In parts of Southeast Asia, setting a bird free from its cage is a tradition that symbolizes improving a person's soul. But public health workers are now concerned that birds in markets in the region could be spreading H5N1, the bird flu.
NewsHour correspondent Fred de Sam Lazaro reports from Cambodia about how the interaction between humans and wildlife can contribute to the spread of deadly diseases. While bird flu affects different species of birds in different ways, it kills most humans who get it.
In this report, de Sam Lazaro talks to health experts about the effort to combat bird flu in a society that is in constant contact with birds.
"A big concern here in this area is the very close proximity of people living with domestic animals and interacting with wildlife. And this can either be in the home or this can be in the market or in merit bird training. And this close proximity can be enough pressure to allow a pathogen to jump from one species to the next and then lead to a disease that otherwise may not have occurred." - Priscilla Joyner, Wildlife Conservation Society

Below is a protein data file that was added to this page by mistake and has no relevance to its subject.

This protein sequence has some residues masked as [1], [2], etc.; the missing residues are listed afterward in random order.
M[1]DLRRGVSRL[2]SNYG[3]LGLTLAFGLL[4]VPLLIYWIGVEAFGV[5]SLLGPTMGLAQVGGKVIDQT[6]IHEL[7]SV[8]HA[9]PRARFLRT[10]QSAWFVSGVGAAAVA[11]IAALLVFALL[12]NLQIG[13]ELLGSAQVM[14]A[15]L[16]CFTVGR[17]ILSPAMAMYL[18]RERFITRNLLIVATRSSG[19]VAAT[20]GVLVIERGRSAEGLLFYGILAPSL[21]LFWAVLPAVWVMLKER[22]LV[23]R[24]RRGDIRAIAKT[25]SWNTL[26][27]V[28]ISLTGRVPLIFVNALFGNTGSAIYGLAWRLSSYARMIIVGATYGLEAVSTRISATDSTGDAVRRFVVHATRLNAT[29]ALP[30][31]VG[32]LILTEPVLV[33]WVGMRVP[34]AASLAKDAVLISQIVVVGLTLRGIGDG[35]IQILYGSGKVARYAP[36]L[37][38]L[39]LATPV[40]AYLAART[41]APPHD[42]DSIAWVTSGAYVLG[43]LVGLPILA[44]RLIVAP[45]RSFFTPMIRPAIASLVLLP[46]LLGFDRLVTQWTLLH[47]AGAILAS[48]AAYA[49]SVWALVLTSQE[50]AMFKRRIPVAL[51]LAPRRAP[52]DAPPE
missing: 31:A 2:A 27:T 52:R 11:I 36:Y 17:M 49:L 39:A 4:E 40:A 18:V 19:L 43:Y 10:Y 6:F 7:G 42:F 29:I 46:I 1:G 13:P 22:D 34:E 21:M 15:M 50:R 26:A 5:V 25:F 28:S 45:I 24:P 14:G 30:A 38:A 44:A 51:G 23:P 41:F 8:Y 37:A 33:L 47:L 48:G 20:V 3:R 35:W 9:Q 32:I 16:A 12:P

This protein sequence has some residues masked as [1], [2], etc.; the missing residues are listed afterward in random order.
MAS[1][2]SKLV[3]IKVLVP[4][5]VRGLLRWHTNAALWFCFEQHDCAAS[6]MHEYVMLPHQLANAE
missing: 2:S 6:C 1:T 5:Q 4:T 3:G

"Once humans are infected, if they're infected with seasonal flu, that's a possibility for H5N1 to mix with the seasonal flu and to come up with a new virus that would have the potential to be a pandemic one." - Dr. Sirendes Vong, Pasteur Institute
1. What is bird flu? Con you name other flu strains?
2. How do diseases spread?
1. Are you worried about bird flu? Why or why not?
2. Swine flu made big news earlier this year. What is a major difference between how swine flu spreads and how bird flu spreads?
3. How can we best balance cultural practices and public health?